This project is about going beyond the obvious in the everyday and finding the potential in the familiar, about the visual interest in the ordinary and changing how you’re looking at something. The subject is one I’m thinking many of us have in our hand regularly, an eggshell. The challenge is to get past the “it’s just an eggshell who’d want to paint that” and “I hate still life” reactions, and realise the potential in this seemingly simple subject.
IMPORTANT: Your painting or drawing should be done from life, not a photo (unless you’re allergic to eggs or can’t get hold of any). The reason for working from life is that you have do set up the arrangement of the eggshells yourself, figure out and decide a composition, and then ensure that you’re positioning yourself when you’re painting it so you’ve a consistent viewpoint. Submitted paintings for the project gallery should ideally be accompanied by a photo showing your still life setup.
TIPS: Use some poster putty or tape to hold the eggshells in position. If you put the eggshells on a piece of card, you can turn this around and see the setup from different angles.
COMPOSITION; With this relatively small object, a small shift in the angle or height at which you’re looking at it will change what you’re seeing quite a bit. In the three photos below, the eggshells haven’t moved at all, it’s my viewpoint that has, giving three quite different options.
But before I got to this, I had to decide how many eggshells I would have (three fitting the Rule of Odds) and decided to place them in a straight row. Part of the joy of still life painting is in the setting up of the subject, exploring the arrangement, looking at the light, deciding on a background and a viewpoint. The fun and challenges are not just about painting the thing.
COMPLICATED WHITE: Like snow, the white of an eggshell isn’t all straight-from-the-tube titanium white. It’s that range of colours that are are off-white or not-quite-white. If you’ve strong light, there’s the possibility for reflected colour too (light bouncing colour off a surface onto the subject), such as this orange from my bottle:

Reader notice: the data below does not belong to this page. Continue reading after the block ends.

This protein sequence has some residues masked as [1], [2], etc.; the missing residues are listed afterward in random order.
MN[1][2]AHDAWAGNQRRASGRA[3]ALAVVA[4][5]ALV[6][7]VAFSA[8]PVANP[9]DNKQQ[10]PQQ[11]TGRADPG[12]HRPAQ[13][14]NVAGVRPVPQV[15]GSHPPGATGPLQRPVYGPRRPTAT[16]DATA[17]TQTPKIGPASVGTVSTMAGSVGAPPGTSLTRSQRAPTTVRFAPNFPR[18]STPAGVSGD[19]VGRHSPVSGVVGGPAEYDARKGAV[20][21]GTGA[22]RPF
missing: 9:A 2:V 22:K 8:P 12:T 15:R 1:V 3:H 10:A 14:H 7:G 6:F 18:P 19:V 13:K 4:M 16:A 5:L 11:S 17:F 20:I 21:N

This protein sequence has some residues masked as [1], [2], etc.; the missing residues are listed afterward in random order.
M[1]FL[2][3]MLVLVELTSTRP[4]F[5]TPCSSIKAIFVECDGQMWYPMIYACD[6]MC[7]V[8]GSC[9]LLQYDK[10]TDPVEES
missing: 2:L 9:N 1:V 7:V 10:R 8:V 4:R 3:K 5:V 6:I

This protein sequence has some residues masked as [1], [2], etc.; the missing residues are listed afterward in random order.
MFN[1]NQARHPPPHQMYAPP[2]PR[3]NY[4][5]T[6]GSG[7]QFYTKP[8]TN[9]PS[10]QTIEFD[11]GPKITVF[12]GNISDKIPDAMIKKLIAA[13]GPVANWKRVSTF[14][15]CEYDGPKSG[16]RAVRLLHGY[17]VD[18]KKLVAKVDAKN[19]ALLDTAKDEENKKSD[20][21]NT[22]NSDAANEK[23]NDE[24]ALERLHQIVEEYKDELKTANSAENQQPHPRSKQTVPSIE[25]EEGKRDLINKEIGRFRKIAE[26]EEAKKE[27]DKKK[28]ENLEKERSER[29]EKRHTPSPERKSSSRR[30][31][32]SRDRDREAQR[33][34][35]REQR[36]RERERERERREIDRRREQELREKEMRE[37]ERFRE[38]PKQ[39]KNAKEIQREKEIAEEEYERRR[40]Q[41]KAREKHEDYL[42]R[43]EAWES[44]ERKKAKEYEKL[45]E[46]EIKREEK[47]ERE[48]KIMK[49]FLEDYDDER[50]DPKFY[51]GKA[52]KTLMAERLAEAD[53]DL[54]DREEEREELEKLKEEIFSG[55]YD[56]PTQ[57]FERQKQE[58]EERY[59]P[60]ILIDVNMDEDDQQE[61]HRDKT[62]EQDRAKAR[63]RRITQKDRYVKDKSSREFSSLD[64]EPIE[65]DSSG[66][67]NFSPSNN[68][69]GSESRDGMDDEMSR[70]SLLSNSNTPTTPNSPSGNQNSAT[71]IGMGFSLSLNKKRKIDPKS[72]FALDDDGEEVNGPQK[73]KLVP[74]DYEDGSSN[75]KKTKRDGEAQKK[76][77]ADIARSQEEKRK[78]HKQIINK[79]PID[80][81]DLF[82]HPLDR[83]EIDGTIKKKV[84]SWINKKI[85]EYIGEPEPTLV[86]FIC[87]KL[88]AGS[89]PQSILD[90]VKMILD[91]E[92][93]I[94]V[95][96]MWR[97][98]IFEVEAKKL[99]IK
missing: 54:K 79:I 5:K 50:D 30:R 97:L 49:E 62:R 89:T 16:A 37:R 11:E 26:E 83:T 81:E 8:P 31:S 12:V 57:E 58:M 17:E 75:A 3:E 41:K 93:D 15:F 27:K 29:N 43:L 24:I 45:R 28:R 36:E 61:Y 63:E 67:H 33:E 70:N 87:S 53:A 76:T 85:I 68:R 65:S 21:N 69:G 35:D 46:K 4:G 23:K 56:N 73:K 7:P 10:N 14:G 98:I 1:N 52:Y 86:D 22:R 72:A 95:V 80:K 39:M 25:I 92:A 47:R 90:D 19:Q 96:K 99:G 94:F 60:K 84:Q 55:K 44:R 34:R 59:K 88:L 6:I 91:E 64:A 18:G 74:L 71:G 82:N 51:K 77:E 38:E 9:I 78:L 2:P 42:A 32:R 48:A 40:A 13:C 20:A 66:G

TAKING IT INTO ABSTRACTION: Besides painting this subject realistically, I think it invites explorations of pattern and shapes of colour. You might focus on the negative space around the eggshell. Or cut a stencil of the shapes of the eggshells and use this for layers of colour and pattern. Or create a grid of closeup details as in the Blocks of Abstraction Painting Project.
To have your painting included in the project gallery at the end of the month, email me a photo on art(at)marion(dot)scot ideally with a few sentences about it (think of the things you might say when talking to a friend about it). I’ll post photos with first names only, unless you ask me otherwise.
It comes with a list of corollaries to reinforce it, to remind and motivate me, such as:
Reading isn’t “doing nothing” nor “being lazy”.
Resting is doing something.
Just because I have my sketchbook with me doesn’t mean I have to use it; I may simply sit and watch the waves.
Paintings are never as bad as I think when I’m tired.
There will be days when I do little, days when I do lots, and days when I do “nothing”. I will not be committing to any of the “31 days of” challenges, nor the ones that are only a fortnight, nor any of the pandemic productivity prompts because I don’t need the pressure and I have more than enough to keep me going, not least my own monthly projects.
My aim remains to be in my studio (or on location painting when temperatures get back into double figures) more days than not, but I will not be ticking them off on a calendar. I will live in today with the in-house art critic, taking each as it comes, not wishing for yesterday or anticipating tomorrow’s fears. Now pass the Payne’s grey ink…